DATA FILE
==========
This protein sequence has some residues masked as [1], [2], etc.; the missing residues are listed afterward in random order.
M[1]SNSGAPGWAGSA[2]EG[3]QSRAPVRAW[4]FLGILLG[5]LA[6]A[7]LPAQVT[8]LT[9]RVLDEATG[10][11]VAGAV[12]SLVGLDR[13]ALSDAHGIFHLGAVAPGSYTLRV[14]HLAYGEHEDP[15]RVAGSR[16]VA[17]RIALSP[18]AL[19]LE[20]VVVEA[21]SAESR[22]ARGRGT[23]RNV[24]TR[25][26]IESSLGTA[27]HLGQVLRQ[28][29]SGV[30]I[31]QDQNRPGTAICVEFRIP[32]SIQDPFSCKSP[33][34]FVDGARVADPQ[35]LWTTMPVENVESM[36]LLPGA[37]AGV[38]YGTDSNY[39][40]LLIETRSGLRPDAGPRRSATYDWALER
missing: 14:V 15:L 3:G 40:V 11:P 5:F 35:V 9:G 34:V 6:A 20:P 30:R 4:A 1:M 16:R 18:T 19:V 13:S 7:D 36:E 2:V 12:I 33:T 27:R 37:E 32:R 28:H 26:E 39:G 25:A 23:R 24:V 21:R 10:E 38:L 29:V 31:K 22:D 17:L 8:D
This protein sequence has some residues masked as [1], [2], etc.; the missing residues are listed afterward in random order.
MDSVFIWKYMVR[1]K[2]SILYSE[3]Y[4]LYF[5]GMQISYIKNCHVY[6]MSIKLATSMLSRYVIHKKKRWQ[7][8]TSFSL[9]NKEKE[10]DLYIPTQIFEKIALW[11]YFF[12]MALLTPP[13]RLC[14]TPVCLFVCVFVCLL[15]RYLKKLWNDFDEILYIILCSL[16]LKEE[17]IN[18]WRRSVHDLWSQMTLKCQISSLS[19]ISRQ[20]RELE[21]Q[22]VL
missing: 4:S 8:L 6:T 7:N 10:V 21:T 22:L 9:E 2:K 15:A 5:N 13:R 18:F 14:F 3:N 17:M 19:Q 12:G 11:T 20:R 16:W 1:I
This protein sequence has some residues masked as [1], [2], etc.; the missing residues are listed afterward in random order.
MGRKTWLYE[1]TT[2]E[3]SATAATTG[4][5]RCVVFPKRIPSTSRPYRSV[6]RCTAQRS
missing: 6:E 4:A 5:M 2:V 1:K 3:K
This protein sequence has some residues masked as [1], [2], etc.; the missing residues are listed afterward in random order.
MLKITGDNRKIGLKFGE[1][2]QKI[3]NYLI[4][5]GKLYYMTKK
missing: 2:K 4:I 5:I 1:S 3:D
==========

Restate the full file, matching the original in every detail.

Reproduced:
This protein sequence has some residues masked as [1], [2], etc.; the missing residues are listed afterward in random order.
M[1]SNSGAPGWAGSA[2]EG[3]QSRAPVRAW[4]FLGILLG[5]LA[6]A[7]LPAQVT[8]LT[9]RVLDEATG[10][11]VAGAV[12]SLVGLDR[13]ALSDAHGIFHLGAVAPGSYTLRV[14]HLAYGEHEDP[15]RVAGSR[16]VA[17]RIALSP[18]AL[19]LE[20]VVVEA[21]SAESR[22]ARGRGT[23]RNV[24]TR[25][26]IESSLGTA[27]HLGQVLRQ[28][29]SGV[30]I[31]QDQNRPGTAICVEFRIP[32]SIQDPFSCKSP[33][34]FVDGARVADPQ[35]LWTTMPVENVESM[36]LLPGA[37]AGV[38]YGTDSNY[39][40]LLIETRSGLRPDAGPRRSATYDWALER
missing: 14:V 15:L 3:G 40:V 11:P 5:F 35:V 9:G 34:V 6:A 20:P 30:R 4:A 1:M 16:R 18:T 19:V 13:S 7:D 36:E 2:V 12:I 33:T 27:R 37:E 32:R 28:H 26:E 39:G 25:A 23:R 24:V 21:R 10:E 38:L 29:V 31:K 22:D 17:L 8:D
This protein sequence has some residues masked as [1], [2], etc.; the missing residues are listed afterward in random order.
MDSVFIWKYMVR[1]K[2]SILYSE[3]Y[4]LYF[5]GMQISYIKNCHVY[6]MSIKLATSMLSRYVIHKKKRWQ[7][8]TSFSL[9]NKEKE[10]DLYIPTQIFEKIALW[11]YFF[12]MALLTPP[13]RLC[14]TPVCLFVCVFVCLL[15]RYLKKLWNDFDEILYIILCSL[16]LKEE[17]IN[18]WRRSVHDLWSQMTLKCQISSLS[19]ISRQ[20]RELE[21]Q[22]VL
missing: 4:S 8:L 6:T 7:N 10:V 21:T 22:L 9:E 2:K 15:A 5:N 13:R 18:F 14:F 3:N 17:M 19:Q 12:G 11:T 20:R 16:W 1:I
This protein sequence has some residues masked as [1], [2], etc.; the missing residues are listed afterward in random order.
MGRKTWLYE[1]TT[2]E[3]SATAATTG[4][5]RCVVFPKRIPSTSRPYRSV[6]RCTAQRS
missing: 6:E 4:A 5:M 2:V 1:K 3:K
This protein sequence has some residues masked as [1], [2], etc.; the missing residues are listed afterward in random order.
MLKITGDNRKIGLKFGE[1][2]QKI[3]NYLI[4][5]GKLYYMTKK
missing: 2:K 4:I 5:I 1:S 3:D